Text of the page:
The persistence phenotype in vitro may be linked to chronic disease processes in vivo, such as atherosclerosis. C. pneumoniae has been detected in atherosclerotic lesions of human patients by multiple methods and C. pneumoniae-induced disease progression has been demonstrated in rodent models—an association that propelled several antibiotic treatment trials. The opinion article by Campbell and Rosenfeld (2014) summarizes the outcome of these clinical trials and critically reviews their limitations. Unfortunately, the mixed results of these trials and the conclusion that anti-chlamydial antibiotics should not be recommended for treatment of patients with coronary heart disease and peripheral artery disease may have led to the erroneous assumption that C. pneumoniae did not play a role in the pathogenesis of atherosclerosis. The advanced nature of atherosclerotic lesions questions not only the effectiveness of antibiotic treatment to eradicate C. pneumoniae but also implicates how challenging the diagnosis of the agent may be. Puolakkainen (2013) discusses the difficulty in differentiating between acute and chronic infections due to the lack of reliable “persistence” biomarkers and commercially available tests. Whole proteome assays have been developed for research purposes but need careful validation on selected specimens from well-studied patient populations. The most desirable test to detect persistent infections would be serum-based, an optimistic goal that remains frustratingly out of reach without a better understanding of what persistence actually is and the molecular mechanisms that underly induction, maintenance, and recovery from this non-replicative state (Bavoil, 2014).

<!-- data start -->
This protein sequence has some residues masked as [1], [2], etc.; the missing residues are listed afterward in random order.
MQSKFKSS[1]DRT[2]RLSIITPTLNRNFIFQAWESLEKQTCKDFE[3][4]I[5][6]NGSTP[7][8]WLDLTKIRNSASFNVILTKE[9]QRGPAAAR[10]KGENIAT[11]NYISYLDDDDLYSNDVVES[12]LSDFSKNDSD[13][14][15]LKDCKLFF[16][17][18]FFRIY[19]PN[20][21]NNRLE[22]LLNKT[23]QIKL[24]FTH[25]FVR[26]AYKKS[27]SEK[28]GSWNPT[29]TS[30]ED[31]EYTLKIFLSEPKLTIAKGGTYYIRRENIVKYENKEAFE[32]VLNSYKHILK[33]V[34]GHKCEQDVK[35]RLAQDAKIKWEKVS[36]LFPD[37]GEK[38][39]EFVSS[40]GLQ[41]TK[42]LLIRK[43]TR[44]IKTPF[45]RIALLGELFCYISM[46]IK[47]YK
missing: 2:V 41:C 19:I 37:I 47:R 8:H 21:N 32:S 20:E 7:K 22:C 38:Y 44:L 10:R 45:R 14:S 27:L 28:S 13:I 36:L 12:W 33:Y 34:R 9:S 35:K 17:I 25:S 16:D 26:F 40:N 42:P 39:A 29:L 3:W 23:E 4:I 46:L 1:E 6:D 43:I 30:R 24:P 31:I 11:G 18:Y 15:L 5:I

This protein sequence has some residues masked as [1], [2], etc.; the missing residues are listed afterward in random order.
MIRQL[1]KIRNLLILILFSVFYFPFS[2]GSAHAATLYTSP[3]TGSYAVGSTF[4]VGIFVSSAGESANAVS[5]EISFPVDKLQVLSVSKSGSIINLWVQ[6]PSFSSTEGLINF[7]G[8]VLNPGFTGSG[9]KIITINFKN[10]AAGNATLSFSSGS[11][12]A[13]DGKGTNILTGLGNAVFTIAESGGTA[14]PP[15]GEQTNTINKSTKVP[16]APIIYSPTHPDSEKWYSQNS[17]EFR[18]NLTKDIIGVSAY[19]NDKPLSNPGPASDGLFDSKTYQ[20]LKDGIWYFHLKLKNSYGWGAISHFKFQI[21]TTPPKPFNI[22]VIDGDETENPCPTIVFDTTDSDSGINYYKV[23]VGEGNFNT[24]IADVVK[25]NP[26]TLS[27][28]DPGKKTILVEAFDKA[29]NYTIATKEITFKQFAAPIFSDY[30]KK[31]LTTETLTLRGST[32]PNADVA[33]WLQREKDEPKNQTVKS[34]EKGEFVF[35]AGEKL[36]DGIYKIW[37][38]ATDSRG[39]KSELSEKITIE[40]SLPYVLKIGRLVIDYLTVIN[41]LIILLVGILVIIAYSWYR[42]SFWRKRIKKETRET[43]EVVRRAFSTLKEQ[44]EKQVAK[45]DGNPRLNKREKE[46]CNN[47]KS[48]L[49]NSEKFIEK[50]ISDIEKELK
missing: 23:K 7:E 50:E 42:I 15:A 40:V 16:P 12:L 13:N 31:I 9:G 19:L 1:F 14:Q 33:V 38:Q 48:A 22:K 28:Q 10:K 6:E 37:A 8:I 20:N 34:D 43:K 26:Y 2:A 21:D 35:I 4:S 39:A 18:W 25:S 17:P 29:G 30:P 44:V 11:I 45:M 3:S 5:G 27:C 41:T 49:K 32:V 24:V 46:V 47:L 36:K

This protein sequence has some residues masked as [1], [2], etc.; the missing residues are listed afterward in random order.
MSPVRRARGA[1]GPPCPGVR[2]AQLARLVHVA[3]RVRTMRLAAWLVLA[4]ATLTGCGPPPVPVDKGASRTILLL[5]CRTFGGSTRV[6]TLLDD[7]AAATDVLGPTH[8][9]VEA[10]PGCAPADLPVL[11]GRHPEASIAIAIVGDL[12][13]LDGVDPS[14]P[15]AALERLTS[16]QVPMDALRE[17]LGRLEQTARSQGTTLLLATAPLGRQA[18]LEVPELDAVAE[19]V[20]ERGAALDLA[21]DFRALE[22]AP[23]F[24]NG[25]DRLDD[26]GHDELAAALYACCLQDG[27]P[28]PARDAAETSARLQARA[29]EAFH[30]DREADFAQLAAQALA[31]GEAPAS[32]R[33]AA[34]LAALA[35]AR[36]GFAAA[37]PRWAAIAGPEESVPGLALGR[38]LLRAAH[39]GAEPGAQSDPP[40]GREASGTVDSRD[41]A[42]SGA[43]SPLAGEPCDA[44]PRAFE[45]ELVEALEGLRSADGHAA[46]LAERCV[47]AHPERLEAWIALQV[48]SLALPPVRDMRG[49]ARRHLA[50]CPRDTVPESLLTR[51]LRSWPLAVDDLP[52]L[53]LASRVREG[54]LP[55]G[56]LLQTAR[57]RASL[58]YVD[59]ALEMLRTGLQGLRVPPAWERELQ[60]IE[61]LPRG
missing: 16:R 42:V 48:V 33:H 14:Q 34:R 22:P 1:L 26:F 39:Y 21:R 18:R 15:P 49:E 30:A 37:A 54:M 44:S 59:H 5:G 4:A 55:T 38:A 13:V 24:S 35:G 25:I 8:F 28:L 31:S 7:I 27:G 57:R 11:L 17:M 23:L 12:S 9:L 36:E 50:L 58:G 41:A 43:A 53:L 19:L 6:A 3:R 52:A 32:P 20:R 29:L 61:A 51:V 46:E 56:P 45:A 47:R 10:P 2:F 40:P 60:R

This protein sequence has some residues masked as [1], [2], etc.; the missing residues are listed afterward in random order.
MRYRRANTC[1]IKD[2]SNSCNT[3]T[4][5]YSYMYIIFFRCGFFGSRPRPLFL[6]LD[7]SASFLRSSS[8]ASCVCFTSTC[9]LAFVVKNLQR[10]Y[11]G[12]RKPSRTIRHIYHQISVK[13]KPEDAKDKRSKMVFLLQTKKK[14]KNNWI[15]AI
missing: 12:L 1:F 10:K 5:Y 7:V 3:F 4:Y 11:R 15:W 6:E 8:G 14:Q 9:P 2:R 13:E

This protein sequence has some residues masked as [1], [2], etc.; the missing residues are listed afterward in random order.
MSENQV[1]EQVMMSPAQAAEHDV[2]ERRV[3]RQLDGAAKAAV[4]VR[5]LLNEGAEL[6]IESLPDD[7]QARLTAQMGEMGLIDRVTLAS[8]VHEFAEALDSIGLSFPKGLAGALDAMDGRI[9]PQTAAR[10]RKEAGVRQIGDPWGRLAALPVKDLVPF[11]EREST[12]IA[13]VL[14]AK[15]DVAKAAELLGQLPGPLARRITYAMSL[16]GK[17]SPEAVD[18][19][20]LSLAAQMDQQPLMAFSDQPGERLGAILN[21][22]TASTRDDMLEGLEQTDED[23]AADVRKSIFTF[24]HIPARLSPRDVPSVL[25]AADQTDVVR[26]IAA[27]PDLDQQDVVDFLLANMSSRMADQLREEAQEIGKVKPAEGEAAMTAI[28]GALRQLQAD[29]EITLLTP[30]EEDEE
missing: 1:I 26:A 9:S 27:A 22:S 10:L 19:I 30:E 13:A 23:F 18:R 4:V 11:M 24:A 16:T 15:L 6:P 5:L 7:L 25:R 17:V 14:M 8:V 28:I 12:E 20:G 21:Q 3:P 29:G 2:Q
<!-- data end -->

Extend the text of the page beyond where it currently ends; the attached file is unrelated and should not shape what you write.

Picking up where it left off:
Azithromycin and tetracycline/doxycycline are considered the first-line antibiotics to treat genital chlamydial infection. In vitro, it has been shown that penicillin G exposure induces C. trachomatis persistent/aberrant forms. In culture, persistent organisms also resist killing by azithromycin. Because penicillins are commonly utilized to treat other bacterial infections, this may impact patients with concurrent asymptomatic chlamydial infections. Kintner et al. (2014) investigated if commonly prescribed beta-lactam antibiotics are able to induce C. trachomatis serovar E persistence/stress in culture. All penicillins tested induced viable but non-infectious chlamydial forms at clinically relevant concentrations, which might represent one mechanism by which chlamydiae resist antimicrobial therapy in vivo. In a related study, Ong et al. (2013) determined whether the C. trachomatis serine protease HtrA (CtHtrA) was required for recovery from penicillin-induced persistence/stress response. CtHtrA is essential for the replicative phase and the addition of a chemical inhibitor (JO146) of CtHtrA was lethal when added to the cultures at mid-replicative cycle. The same inhibitor prevented reversion and recovery from penicillin persistence, demonstrating the essential role of CtHtrA during recovery from stressful conditions. Not only is HtrA the first chlamydial gene shown to play a role in recovery from persistence, HtrA inhibitors might prove to be useful for eradicating both productively replicating and persistent chlamydiae.